Although addressed particularly to Isshinkai Aikido students, Purpose & Practice speaks to all those interested in getting really good at what they do, whatever that may be. This book outlines some revolutionary ideas and a blueprint for excellence as applicable to organizations as it is for individuals. Based on a rich mixture of in-depth Aikido training, elite sports coaching and organizational development, Purpose & Practice makes the connections between extraordinary physical results, a radical philosophy behind them and organizational aspiration. Purpose & Practice is the companion to personal development and practice for Isshinkai Aikido students.
Aikido highlights the practices that do not injure or take people’s lives; it is different from other aggressive art forms. This skillfulness and actions which a person is trained in are created to deflect a person’s concentration or enfeeble that person.
Aikido Jinsei is the autobiography of Shioda Gozo, the founder of Yoshinkan Aikido. First published in Japan (Japanese language) in 1985, Shioda Sensei uses this book to share his experiences, his aikido and his way of life with his readers. Aikido Jinsei is remarkable for the author’s extremely candid approach. Throughout the book, Shioda Sensei openly shares his most personal experiences from his childhood, his time during the war and his training with the founder of Aikido, Ueshiba Morihei Sensei. He shares key insights about Aikido which he learned from Ueshiba Sensei and he clearly documents the events after the war which led to the establishment of the Yoshinkan and his own unique brand of Aikido.
Aikido Jinsei, along with its sister volume, Aikido Shugyo, are indispensable reading for anyone interested in the history of Aikido and the life of Shioda Gozo, one of the most dynamic martial artists of recent time. This first ever full and complete English publication includes a Foreword by the author’s son, Shioda Yasuhisa Sensei, Aikido Yoshinkan Soke.
This book is now available in English so that more people can benefit from the wisdom and insights found in the original book. It was originally written for his Japanese speaking students to help them get more from Aikido and Life. The book has the answers to questions that have been asked of Morito Suganuma Sensei as he traveled around the world teaching and demonstrating the ways of Aikido. Sensei hopes you will enjoy the wisdom found in it for many years to come.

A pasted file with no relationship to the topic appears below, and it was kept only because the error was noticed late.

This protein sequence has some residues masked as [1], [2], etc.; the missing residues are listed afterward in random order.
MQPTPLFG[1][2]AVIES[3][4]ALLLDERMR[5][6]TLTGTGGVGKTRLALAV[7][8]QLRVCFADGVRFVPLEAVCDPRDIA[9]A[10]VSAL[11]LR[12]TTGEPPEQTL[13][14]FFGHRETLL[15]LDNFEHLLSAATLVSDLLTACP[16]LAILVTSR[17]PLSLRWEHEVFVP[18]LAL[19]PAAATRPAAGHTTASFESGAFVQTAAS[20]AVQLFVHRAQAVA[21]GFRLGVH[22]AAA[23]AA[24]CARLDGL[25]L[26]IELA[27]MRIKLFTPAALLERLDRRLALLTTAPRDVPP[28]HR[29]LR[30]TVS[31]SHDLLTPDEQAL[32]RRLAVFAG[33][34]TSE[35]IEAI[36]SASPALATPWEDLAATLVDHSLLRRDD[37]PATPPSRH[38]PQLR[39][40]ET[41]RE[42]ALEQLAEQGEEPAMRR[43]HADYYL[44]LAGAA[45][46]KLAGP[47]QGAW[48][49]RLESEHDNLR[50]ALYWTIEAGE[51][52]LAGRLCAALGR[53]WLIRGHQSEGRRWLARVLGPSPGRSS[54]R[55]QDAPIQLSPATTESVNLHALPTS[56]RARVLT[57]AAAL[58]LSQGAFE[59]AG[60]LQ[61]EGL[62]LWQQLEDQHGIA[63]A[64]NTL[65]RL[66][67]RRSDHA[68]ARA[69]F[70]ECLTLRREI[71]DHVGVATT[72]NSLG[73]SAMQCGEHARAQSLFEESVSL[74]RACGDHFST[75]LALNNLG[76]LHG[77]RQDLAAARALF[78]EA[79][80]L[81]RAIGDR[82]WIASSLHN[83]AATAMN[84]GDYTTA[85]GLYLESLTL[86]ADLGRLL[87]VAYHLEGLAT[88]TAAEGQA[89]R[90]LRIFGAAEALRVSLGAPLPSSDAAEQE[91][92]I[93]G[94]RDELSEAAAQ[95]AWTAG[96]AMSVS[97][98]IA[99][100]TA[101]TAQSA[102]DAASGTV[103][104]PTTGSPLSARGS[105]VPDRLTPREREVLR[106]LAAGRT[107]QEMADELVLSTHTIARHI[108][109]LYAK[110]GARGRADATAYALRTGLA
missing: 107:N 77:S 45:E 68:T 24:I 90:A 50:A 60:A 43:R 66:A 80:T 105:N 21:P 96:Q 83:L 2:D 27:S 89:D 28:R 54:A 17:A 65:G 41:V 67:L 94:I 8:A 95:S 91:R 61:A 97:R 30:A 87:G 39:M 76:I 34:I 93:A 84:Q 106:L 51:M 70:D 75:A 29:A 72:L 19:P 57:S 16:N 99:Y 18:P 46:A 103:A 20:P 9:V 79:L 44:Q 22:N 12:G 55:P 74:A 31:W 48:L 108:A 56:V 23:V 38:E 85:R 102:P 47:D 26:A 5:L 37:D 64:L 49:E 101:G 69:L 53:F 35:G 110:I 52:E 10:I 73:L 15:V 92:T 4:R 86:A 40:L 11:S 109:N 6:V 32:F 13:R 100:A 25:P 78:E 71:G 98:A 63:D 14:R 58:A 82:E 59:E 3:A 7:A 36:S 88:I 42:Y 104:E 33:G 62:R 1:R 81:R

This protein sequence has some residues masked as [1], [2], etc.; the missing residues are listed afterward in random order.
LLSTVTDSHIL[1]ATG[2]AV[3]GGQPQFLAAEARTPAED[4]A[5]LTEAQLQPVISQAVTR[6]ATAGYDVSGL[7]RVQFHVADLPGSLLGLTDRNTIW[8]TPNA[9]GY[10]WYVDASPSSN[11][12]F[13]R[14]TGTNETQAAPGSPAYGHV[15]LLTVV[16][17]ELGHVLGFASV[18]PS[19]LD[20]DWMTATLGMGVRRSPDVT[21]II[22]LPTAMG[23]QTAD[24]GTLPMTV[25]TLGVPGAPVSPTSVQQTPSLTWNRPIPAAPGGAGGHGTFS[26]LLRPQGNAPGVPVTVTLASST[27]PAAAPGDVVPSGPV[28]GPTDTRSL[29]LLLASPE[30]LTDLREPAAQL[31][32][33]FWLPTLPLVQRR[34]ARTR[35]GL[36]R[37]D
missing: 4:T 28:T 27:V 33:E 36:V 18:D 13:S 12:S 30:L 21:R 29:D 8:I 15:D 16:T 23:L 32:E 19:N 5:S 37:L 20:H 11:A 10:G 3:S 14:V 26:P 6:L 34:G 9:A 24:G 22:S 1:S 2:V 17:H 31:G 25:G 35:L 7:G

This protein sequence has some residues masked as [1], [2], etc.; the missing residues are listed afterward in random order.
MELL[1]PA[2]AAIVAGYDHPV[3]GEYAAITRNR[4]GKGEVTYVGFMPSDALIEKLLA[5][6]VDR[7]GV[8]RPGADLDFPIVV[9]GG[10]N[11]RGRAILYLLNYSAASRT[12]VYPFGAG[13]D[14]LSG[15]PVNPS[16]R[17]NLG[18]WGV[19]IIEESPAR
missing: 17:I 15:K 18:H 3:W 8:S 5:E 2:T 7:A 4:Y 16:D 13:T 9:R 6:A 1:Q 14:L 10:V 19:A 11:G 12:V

From the Publisher: In this first full autobiographical work, the legendary aikido grandmaster Gozo Shioda tells of his exciting life. Born in Tokyo in 1915, Shioda excelled as a student of Morihei Ueshiba, the founder of aikido. He went on to win first place in the All Japan Martial Arts Exhibition in 1954; and later, founded the Yoshinkan school of aikido, considered a “hard” style for its rigorous training techniques and emphasis on correct form. In 1988, Shioda was awarded the title of Aikido Master by the International Martial Arts Federation. Over the course of his distinguished career, he also served as the chief instructor for the Tokyo Metropolitan Police, the Air Self-defense Force, the Japanese National Railways, and a number of leading Japanese universities.
In Aikido: My Spiritual Journey, Shioda relates moving, personal anecdotes about Ueshiba and imparts what he learned from his mentor. He offers a concise overview of the key elements of aikido, including breath power, focused power, and the power of the center line. About 20 rare photos of the author, chronicling his life in aikido, are also included. Yasuhisa Shioda, the author’s son and himself a prominent figure in the aikido world, has contributed the Afterword to this volume.